Limiting the protection of the unfair conduct provision of PACA to sellers and buyers as the defendant suggests would directly contravene the plain meaning of the statutory language drafted and defined by the legislature. A broker who was engaged in transactions involving perishable agricultural commodities with a dealer and was not promptly paid in full may raise an unfair conduct claim under PACA. Therefore, this Court has jurisdiction over the claims asserted under PACA, see 28 U.S.C. § 1331, and supplemental jurisdiction over the remainder of plaintiff's claims. See 28 U.S.C. § 1367.
III. MOTION TO DISMISS FOR FAILURE TO STATE A CLAIM
A. Legal Standard
"Given the Federal Rules' simplified standard for pleading, `[a] court may dismiss a complaint only if it is clear that no relief could be granted under any set of facts that could be proved consistent with the allegations.'" Swierkiewicz v. Sorema, N.A., 534 U.S. 506, 514 (2002) (quoting Hishon v. King & Spalding, 467 U.S. 69, 73 (1984)). Thus, a plaintiff need only plead "`a short and plain statement of the claim' that will give the defendant fair notice of what the plaintiff's claim is and the grounds upon which it rests." Conley v. Gibson, 355 U.S. 41, 47 (1957) (quoting Fed.R.Civ.P. 8(a)(2)). A plaintiff need not, in other words, plead the elements of a claim. See In re Initial Pub. Offering Sec. Litig., 241 F. Supp.2d 281, 323 (S.D.N.Y. 2003) ("Rule 8(a) does not require plaintiffs to plead the legal theory, facts or elements underlying their claim.").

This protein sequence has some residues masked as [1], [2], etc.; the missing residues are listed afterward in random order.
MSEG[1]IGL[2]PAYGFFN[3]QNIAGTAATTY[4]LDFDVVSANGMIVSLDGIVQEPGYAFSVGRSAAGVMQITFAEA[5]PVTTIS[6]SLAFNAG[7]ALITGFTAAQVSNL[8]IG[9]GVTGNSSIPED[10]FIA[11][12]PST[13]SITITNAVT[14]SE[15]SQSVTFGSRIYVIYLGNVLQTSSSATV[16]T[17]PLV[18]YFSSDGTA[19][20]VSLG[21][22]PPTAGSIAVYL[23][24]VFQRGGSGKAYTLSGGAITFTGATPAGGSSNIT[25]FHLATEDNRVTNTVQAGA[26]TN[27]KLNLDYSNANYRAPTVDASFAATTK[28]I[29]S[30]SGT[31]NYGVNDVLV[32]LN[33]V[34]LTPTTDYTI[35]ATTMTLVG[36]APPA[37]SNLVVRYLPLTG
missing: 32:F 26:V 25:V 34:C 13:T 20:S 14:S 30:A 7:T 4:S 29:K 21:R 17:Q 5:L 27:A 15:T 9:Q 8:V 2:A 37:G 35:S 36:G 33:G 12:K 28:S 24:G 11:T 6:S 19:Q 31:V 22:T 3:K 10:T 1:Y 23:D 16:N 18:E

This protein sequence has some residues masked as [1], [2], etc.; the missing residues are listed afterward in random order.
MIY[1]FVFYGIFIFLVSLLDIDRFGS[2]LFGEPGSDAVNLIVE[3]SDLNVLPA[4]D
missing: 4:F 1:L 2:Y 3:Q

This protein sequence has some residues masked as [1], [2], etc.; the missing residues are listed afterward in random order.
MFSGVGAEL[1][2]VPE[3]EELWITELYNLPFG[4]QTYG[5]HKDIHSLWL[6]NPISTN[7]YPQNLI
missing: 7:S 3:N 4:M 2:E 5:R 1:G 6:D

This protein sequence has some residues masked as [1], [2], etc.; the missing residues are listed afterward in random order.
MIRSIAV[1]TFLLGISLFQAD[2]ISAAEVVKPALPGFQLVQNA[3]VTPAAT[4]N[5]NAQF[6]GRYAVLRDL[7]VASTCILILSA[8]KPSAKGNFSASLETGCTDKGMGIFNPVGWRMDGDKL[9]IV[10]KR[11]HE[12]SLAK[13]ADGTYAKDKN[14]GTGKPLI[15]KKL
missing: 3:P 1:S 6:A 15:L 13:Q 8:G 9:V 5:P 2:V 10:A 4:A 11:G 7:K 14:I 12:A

At the motion to dismiss stage, the issue "`is not whether a plaintiff is likely to prevail ultimately, but whether the claimant is entitled to offer evidence to support the claims. Indeed it may appear on the face of the pleading that a recovery is very remote and unlikely but that is not the test.'" Phelps v. Kapnolas, 308 F.3d 180, 184-85 (2d Cir. 2002) (per curiam) (quoting Chance v. Armstrong, 143 F.3d 698, 701 (2d Cir. 1998)).